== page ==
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Textbook descriptions of disease — where’s the beef?
  1. W Scott Richardson, MD1,
  2. Mark C Wilson, MD, MPH2
  1. 1Wright State University
 Dayton, Ohio, USA
  2. 2Wake Forest University
 Winston-Salem, North Carolina, USA

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    A resident asks you, the attending physician in an emergency department, to see a 68 year old woman with severe pain in her chest. The pain’s location (retrosternal, radiating through to her back), quality (“tearing”), and onset (sudden, not crescendo) prompted the resident to think of acute aortic dissection along with other causes of chest pain; however, because the examination shows symmetric pulses in her arms, the resident dismisses dissection and plans no test to exclude it. You recall that pulse asymmetry may not occur in some patients with dissection, but you cannot recall the proportion. Nevertheless, you suggest that the absence of this finding should not be used to exclude dissection, and you decide with the resident to order further testing for this condition. To refresh your memory and teach the resident when to pursue this diagnosis, you seek information on how frequently patients with dissection have asymmetric pulses. In a textbook description of aortic dissection, you find only one sentence about this: “A pulse discrepancy between arms may indicate compromise of the aortic arch vessels”.1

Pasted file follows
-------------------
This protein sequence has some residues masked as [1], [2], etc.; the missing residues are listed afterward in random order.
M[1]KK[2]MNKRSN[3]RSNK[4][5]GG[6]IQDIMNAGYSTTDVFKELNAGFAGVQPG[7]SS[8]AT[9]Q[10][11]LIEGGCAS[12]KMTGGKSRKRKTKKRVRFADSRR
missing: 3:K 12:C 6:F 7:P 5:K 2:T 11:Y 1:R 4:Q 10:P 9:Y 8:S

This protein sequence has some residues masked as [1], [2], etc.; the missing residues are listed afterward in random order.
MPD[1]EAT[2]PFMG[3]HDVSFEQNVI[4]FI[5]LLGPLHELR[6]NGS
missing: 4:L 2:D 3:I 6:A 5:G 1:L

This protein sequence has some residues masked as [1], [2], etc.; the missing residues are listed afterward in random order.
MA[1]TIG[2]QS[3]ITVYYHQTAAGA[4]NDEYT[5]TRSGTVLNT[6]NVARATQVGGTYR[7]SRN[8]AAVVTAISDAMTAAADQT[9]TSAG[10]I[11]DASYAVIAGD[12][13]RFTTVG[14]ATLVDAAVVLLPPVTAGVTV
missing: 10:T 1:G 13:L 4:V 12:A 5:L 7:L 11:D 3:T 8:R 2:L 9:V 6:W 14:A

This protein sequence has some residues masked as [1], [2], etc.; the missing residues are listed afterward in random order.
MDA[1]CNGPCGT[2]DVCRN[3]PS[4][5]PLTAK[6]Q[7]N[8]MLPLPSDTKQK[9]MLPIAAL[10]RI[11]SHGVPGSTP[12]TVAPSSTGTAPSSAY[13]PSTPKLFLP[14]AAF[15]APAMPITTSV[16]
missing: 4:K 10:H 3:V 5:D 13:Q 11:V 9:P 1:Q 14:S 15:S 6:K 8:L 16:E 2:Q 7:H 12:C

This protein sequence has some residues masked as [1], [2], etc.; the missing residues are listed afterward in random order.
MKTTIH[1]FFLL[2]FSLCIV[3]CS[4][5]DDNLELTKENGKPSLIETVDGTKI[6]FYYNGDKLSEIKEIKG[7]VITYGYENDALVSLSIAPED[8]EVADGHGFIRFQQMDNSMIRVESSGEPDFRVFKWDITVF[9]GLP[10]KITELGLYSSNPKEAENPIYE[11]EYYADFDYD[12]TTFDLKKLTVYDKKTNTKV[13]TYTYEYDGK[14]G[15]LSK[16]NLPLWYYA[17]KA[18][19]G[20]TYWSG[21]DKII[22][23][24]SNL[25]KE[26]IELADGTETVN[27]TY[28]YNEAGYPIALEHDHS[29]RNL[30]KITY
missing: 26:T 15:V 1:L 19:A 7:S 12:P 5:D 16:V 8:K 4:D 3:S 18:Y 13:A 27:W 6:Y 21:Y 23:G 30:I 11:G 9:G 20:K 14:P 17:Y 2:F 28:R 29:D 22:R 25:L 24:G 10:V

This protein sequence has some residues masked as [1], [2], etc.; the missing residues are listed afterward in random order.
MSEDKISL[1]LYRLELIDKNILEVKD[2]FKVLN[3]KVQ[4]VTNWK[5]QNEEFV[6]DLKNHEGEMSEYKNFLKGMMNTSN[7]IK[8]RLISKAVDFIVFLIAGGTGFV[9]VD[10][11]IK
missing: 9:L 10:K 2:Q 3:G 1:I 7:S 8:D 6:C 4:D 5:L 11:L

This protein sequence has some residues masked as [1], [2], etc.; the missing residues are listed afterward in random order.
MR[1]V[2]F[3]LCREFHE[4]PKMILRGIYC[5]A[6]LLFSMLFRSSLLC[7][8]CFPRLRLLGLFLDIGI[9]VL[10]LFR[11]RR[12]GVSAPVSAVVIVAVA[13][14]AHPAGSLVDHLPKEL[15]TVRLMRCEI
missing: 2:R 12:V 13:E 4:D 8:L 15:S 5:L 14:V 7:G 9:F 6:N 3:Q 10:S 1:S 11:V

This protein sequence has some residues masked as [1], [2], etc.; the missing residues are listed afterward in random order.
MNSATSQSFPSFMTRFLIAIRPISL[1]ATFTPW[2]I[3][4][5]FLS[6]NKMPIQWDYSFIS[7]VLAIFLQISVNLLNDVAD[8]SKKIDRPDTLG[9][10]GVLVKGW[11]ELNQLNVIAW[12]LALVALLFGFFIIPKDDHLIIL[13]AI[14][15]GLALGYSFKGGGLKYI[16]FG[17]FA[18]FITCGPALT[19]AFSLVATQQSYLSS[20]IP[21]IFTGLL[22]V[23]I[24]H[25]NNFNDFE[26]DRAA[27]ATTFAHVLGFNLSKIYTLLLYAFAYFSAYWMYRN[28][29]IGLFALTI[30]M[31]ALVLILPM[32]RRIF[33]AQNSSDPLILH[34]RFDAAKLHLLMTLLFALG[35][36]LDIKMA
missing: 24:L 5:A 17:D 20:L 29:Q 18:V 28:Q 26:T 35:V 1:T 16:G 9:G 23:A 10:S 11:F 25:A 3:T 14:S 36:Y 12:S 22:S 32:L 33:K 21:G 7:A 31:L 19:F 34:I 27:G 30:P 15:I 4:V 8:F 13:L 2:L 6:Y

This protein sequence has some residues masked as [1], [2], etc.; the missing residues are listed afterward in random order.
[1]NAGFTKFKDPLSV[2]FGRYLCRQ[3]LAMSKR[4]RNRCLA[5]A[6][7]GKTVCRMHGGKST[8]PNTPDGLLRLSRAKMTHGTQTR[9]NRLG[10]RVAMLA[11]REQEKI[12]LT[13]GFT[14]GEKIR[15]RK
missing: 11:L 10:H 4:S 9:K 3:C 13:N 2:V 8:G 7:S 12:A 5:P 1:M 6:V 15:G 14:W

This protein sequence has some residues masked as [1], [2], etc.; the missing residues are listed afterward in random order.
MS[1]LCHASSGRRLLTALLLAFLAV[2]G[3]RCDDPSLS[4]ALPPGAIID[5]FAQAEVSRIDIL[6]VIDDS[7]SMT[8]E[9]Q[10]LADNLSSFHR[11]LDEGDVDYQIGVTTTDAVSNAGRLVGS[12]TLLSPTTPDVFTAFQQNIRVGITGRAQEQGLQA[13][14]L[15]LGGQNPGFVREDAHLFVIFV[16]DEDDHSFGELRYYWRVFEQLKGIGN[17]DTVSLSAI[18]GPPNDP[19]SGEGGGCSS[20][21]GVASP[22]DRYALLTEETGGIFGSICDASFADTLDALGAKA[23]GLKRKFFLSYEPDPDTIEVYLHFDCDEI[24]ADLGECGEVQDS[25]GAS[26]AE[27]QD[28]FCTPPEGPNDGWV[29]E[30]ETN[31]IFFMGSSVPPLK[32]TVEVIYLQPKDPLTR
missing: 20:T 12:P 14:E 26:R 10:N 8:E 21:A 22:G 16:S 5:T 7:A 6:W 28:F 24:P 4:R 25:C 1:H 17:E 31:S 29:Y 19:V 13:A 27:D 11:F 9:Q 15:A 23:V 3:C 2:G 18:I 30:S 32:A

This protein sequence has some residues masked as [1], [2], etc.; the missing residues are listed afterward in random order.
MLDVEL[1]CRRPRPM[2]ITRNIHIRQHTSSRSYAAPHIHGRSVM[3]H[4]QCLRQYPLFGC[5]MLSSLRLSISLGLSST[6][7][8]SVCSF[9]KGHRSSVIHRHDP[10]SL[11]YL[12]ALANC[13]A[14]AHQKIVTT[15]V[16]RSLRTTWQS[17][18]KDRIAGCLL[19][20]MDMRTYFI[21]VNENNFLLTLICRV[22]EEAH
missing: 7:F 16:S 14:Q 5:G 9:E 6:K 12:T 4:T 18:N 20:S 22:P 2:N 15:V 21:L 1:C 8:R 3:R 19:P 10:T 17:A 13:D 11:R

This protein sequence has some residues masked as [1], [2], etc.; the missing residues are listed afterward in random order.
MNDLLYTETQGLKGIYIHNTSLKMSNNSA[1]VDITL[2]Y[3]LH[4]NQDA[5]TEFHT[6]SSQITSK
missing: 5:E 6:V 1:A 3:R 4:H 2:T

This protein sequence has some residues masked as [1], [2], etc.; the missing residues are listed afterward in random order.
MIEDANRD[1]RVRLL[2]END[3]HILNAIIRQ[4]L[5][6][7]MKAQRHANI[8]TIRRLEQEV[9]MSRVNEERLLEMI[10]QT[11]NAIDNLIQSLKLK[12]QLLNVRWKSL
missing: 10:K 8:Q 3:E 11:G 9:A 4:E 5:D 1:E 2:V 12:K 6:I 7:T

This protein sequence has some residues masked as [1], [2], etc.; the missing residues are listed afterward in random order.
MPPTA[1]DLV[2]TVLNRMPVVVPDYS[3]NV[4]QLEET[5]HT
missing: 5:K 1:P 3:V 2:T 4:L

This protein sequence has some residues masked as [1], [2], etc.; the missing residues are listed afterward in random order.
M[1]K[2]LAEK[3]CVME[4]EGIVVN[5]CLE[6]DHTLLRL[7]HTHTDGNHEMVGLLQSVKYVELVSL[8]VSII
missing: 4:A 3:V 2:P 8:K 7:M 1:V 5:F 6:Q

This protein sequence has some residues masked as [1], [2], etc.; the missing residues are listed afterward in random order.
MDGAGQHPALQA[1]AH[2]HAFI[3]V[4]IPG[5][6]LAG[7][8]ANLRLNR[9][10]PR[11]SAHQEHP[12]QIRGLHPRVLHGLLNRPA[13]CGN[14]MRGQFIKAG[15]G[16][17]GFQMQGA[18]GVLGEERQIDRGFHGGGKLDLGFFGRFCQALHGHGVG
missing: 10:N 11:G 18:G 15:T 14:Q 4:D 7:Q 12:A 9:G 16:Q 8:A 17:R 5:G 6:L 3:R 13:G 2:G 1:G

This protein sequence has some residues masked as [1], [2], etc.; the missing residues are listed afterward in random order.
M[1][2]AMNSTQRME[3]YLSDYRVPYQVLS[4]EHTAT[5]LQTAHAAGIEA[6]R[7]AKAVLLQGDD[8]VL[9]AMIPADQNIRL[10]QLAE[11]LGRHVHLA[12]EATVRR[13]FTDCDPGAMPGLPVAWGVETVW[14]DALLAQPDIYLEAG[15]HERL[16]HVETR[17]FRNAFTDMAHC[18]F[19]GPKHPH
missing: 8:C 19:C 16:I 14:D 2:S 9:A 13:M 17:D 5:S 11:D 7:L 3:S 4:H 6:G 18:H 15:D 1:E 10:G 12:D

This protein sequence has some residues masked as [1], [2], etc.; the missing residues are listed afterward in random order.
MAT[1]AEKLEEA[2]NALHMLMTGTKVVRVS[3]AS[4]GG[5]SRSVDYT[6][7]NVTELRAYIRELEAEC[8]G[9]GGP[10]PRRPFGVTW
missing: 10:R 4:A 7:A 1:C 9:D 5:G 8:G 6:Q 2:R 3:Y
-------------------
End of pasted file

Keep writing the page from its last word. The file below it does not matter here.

Clinicians who practise and teach evidence-based medicine are by now familiar with some limitations of textbooks. The usual beef with textbooks is that their treatment recommendations are out of date.2 The above scenario illustrates another complaint — that textbook descriptions of disease often omit information about the frequency and temporal characteristics of clinical manifestations in patients with the disorder, even when good evidence from clinical care research exists.3–5 When one textbook came up short, we looked at several others; the table …

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